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Taz, I misspelled Larry's name. It was LARRY BLUMER. He ended up as a captain with 7 victories. I'll have to dig up some pictures of him and us. My favorite story about Blumer was how he had the radios removed from the area behind the seat prior to a sweep over eastern France. As he told it." What a nice surprise when I turned to get lined up on the strip, THERE was my cute little blonde French girl friend standing in the tall grass waiting for me with a little basket. Well, she scampered up the stinger that just happened to deployed and hopped in and we went on a joy ride and had a picnic in a field on the way back." He had pictures too. Lots of stories and you're right, Terry, the war was the only thing in his life. He bought a P-38 in the 60's and kept it at Thun Field and flew it only once when it was up at Paine Field . He was still pretty good.He was 27 when he got out of cadets...seven years older then his cohorts.
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Old 04-11-2009, 09:47 PM
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In addition to the Mosquito and the other types I mentioned in reply #12 above, I have to add an aircraft which never entered service, but still gets my vote as the most beautiful aircraft ever built, the Republic XF-12 Rainbow.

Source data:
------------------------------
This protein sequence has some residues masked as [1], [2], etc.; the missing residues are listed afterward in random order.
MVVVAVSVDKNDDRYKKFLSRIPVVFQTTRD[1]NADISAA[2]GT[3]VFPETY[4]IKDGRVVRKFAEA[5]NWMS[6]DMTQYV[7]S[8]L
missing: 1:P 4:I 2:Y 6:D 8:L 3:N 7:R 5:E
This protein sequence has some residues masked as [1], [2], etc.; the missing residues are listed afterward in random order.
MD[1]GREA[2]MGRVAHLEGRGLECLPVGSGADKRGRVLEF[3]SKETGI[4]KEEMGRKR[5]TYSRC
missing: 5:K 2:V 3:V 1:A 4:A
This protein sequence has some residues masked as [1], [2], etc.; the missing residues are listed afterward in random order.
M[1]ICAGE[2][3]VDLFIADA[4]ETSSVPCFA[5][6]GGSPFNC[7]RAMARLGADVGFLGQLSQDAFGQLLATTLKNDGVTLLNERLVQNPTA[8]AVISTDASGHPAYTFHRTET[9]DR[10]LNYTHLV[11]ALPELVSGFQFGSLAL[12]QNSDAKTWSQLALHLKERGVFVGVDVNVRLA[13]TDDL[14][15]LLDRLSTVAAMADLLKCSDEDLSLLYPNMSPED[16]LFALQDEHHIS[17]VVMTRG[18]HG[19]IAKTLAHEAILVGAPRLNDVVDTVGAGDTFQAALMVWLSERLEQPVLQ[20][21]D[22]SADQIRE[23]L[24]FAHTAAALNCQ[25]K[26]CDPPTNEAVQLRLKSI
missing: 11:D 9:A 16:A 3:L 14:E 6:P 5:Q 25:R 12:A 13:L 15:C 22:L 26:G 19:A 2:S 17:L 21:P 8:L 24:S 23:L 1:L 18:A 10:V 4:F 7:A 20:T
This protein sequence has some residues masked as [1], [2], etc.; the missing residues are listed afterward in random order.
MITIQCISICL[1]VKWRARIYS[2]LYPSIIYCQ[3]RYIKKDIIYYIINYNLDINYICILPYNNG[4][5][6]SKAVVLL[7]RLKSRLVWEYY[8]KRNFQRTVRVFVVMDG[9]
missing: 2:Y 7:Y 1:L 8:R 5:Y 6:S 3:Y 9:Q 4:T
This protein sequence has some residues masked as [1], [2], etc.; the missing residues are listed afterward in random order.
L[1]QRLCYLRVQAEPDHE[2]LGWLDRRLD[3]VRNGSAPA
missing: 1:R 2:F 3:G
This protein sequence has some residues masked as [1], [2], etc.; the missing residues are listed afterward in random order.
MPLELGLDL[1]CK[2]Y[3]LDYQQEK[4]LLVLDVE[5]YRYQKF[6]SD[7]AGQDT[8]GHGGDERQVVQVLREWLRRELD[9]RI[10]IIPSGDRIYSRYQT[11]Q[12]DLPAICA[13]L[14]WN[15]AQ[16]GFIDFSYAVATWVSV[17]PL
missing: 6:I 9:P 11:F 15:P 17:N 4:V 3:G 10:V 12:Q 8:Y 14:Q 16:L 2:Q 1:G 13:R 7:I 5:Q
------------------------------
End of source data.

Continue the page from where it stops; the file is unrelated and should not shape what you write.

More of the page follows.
Conceived for a USAAF contract for a high-altitude, long-range reconnaisance aircraft, Republic went in a different direction than the competition, Hughes' XF-11. Republic decided to make the Rainbow large enough to carry an on-board photo lab, so that the images could be processed before the aircraft even returned to base!

The result was probably the fastest 4-engined piston aircraft ever built, with a cruising speed of over 450 MPH. As with a lot of other late-war contracts, this one was cancelled when WW II ended and a surplus of B-29s were available to be converted to the same role rather inexpensively. Only 2 were built and both eventually crashed.

If the Rainbow had entered military service, there were several airlines interested in a commercial version called the RC-2, and ads were prepared for both American and Pan American. But of course the cancellation of the military contract put an end to that.